WashU faculty look to advance scholarship on legacies of racial violence

In an effort to advance research and policy addressing legacies of racial violence, three Washington University faculty members — David Cunningham, Hedwig Lee and Geoff Ward — have co-edited a special issue of The Annals of the American Academy of Political and Social Science.

The cover image depicts the old St. Louis City Jail, once located at the intersection of Sixth and Chestnut streets. In 1836, a free black man named Francis McIntosh was abducted from the jail by a white mob and lynched a block away.

Titled “Legacies of Racial Violence: Clarifying and Addressing the Presence of the Past,” the issue builds on a growing body of research into how histories of racialized violence in the United States relate to contemporary conflicts and inequities. 

A primary aim with the volume was to encourage more expansive disciplinary engagement by bringing insights of scholars from the social sciences, humanities, health sciences and other fields together in one volume. Contributors include demographers, economists, epidemiologists, historians, molecular and biological anthropologists, political scientists and sociologists.

“If there is a ‘settled science’ about legacies of racial violence, it is that our violent national history remains relevant to contemporary social relations and outcomes,” write Cunningham, Lee and Ward in the volume’s introduction. “Taken together, contributions to this volume present a mixed methodological assessment of key considerations in the measurement and analysis of how legacies of historical racial violence manifest, are sustained, and might be addressed.”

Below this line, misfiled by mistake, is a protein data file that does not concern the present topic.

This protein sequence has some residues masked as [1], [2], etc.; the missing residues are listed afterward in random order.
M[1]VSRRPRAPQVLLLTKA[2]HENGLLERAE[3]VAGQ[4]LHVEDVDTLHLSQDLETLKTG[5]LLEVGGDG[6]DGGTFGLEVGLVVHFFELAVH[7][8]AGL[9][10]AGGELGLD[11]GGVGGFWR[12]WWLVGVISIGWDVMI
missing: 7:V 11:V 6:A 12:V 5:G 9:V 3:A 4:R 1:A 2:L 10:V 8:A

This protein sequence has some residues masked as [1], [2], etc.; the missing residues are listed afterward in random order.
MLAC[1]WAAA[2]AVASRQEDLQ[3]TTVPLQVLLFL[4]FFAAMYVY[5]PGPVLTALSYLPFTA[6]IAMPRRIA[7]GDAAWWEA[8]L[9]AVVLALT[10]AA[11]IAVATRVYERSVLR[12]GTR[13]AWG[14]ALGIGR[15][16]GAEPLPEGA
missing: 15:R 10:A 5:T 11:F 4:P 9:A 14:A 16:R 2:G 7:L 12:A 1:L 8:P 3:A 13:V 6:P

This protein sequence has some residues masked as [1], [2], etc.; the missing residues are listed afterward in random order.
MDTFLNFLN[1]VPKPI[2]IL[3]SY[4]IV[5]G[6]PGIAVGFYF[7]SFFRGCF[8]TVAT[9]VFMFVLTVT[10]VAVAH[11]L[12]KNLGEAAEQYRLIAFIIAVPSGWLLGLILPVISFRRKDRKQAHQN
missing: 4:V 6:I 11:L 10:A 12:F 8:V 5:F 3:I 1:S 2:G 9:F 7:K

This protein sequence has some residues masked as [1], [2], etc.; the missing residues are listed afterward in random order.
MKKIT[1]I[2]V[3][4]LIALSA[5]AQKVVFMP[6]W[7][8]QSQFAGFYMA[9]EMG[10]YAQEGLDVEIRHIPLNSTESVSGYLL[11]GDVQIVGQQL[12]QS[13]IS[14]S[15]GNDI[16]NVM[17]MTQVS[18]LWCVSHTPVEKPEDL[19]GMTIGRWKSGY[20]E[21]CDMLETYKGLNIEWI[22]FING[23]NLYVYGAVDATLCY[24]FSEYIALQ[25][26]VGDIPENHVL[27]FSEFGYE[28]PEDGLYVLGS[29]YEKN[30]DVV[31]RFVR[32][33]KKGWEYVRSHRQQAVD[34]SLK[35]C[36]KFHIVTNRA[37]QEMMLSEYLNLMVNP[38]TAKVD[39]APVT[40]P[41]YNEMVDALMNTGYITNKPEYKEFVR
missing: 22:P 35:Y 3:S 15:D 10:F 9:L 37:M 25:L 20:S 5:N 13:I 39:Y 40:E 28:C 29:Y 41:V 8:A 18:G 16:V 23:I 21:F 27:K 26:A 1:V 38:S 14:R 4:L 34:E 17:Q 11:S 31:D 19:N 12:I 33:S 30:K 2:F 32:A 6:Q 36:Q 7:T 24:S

Founded in 1889, the American Academy of Political and Social Science aims to synthesize and advance research that addresses social challenges. Cunningham is professor and chair of sociology in Arts & Sciences. Lee is professor of sociology and co-director of the Center for the Study of Race, Ethnicity & Equity. Ward is professor of African and African-American studies as well as affiliate faculty in sociology and in American culture studies, all in Arts & Sciences.

Support for this collaboration was provided by WashU’s Weidenbaum Center on the Economy, Government, and Public Policy. The project also dovetails with the recently announced WashU & Slavery Project, based in CRE2 and led by Ward, which is working to create a sustained research, teaching and engagement effort that will also deepen understanding of, and remedial responses to, legacies of racial violence.

For more information, visit aapss.org.